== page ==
As you can see, the benefits can be great for the right applicant. Make sure you are willing to dedicate yourself and your business to the program in order to reap the rewards.

How to Choose a Business Incubator

Choosing an incubator for your startup business is a big decision, especially if you’ll be giving up a hefty chunk of time and equity for its resources and expertise. Here is what you should look for in a business incubator before you choose a program:

Incubator Perks

Research the incubator’s offerings to see if they match your needs. Learn what resources and services the company provides. Study the incubator’s mentors and advisers to determine if their expertise, skills, and networks match your business’s needs.

Incubator Curriculum

Many incubators require rigorous training and have strict schedules. Assess the curriculum to make sure it teaches what you need to learn in order for your business to succeed. Make sure you can take it all on while still running daily operations.

Incubator Track Record

How have similar businesses performed with the support of the incubator? If possible, contact alumni for their take on the experience. Most incubators list graduate companies on their websites.

Incubator Cost

How much does it cost to use the workspace and the equipment? If applicable, what are the loan terms offered, or what percentage of equity will the incubator take? Make sure the cost fits with the sacrifice you’re willing to make.

Incubator Location

As previously mentioned, joining an incubator is not unlike joining a college program. Because you’ll be going to class several times per week if not every day, you’ll need to be on campus-that is, in close proximity to the incubator. This may mean relocating to be closer to an incubator if you can’t find the right fit close enough to home.

Find an incubator near you with mySME Space

Source: Accion

8 Things You Should Know About Coworking Space in 2018

A transformative change has taken place in recent years – with the concept of coworking evolving from an alternative to a traditional office lease for start-ups and freelancers to becoming an integral component of bona fide corporate real estate portfolios. Here are eight key concepts for 2018 and beyond.

1. Flexibility is King.

Flexibility tops the list of popular benefits of coworking amongst freelancers, small businesses, and even large enterprises according to Cushman & Wakefield’s market research. Coworking companies provide short-term leases at various square footages, allowing tenants to determine the most appropriate workplace strategy for their business without a long-term obligation. Coworking drives cost efficiency with tenants avoiding the significant upfront capital cost of building out space and the long-term risk of paying for space they do not need.

2. Rapid Growth.

The number of coworking locations worldwide has increased from 1,130 in 2011 to 13,800 in 2017. Over the same period, the number of members has drastically increased from 43,000 to 1.2 million. Current forecasts provided by the largest coworking conference operator GCUC and Emergent Research indicate the number of coworking members will rise to a staggering 3.8 million by 2020 and 5.1 million by 2022.

3. Design Drives Engagement.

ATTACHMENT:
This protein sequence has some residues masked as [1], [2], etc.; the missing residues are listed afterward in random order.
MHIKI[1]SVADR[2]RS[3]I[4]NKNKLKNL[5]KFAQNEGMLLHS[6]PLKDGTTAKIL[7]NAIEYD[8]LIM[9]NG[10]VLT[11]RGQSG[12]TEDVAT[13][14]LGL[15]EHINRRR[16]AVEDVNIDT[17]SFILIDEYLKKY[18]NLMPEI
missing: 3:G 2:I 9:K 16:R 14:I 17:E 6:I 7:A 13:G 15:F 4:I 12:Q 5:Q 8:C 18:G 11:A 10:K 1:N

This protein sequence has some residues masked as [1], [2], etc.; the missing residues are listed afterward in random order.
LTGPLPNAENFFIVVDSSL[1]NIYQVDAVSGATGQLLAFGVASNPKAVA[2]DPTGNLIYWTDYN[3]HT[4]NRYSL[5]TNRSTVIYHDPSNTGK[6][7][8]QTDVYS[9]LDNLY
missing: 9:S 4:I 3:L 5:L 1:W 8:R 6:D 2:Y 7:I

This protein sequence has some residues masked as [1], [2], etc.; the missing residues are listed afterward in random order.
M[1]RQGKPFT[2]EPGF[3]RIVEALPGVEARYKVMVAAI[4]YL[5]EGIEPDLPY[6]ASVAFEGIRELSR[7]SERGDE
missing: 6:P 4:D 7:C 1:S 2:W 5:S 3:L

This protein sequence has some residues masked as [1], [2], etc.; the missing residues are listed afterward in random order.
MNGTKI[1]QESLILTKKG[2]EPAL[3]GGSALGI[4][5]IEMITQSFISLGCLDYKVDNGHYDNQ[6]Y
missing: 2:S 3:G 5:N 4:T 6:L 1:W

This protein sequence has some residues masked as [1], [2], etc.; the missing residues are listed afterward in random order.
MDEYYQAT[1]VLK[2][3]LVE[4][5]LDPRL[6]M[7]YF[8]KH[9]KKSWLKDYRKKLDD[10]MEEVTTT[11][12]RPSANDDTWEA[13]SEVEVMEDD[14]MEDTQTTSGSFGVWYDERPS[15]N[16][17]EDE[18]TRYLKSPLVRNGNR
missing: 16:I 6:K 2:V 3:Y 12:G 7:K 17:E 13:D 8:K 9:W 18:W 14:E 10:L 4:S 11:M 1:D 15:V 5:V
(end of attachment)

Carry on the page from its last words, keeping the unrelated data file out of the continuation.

The best coworking spaces are immersive and offer captivating design, delivering unexpected elements of fun and comfort. Coworking design benefits businesses by encouraging interactions between customers, which can lead to more formal business relationships. For example, WeWork and Convene have recently introduced design innovations like coffee shops, amenity floors, retail pop-ups, educational institutions, and fitness centers.

4. Connectivity Drives Growth and Innovation.

Coworking spaces generate heightened connectivity amongst different businesses, presenting an opportunity for innovation to occur at the intersection of different disciplines and mirroring the balance between intellectual harmony and tension made famous at AT&T’s Bell Labs in the late 19th century. This historic project employed tactics that would later influence the coworking movement by housing “thinkers and doers” in a shared space, emphasizing an open door policy, and encouraging close physical proximity of diverse professions.

5. A Hotel, a University, and a Home. 

Coworking operations blend the best aspects of a boutique hotel with the social atmosphere of a university and the comforts of a home, under the mantra of “space-as-a-service,” as WeWork’s Head of Product Research Josh Emig describes. Providing personal amenities, hospitality services, individualized spatial design, IT services, and social programming is a critical factor in differentiating coworking brands and one that allows members to solely focus on their professional endeavors.

6. A Cure for Loneliness. 

In recent years, remote workers have increasingly voiced a significant challenge to this workplace concept: loneliness due to a lack of human interaction. Providing a venue for the exchange of human capital by implementing innovative solutions for workplace interaction has set shared space apart from the idea of working remotely. Nearly 83 percent of respondents in an Emergent Researchsurvey about coworking indicated that they are less lonely as a result of joining a coworking space, further proving the growing desire to “work alone together.”

7. The New Venture Myth.

Despite the belief that freelance and independent workers most commonly occupy coworking space, reports indicate that 50 percent of enterprise companies will be involved in the shared space industry by 2020. With 15 percent of the S&P 500 taking up coworking space, companies like Facebook, E&Y, JP Morgan, IBM, and Microsoft signify a market trend that is expected to continue.

8. Where Does the Real Estate Community Stand? 

As WeWork and other coworking companies continue to attract large corporations, traditional landlords and real estate firms are adapting to this industry disruption by shifting their focus toward the employee experience and offering the best qualities of a coworking experience: redeveloped office space, short-term leases, happy hours, and varied workspaces.

Source: Cushman & Wakefield

The Advantages for Coworking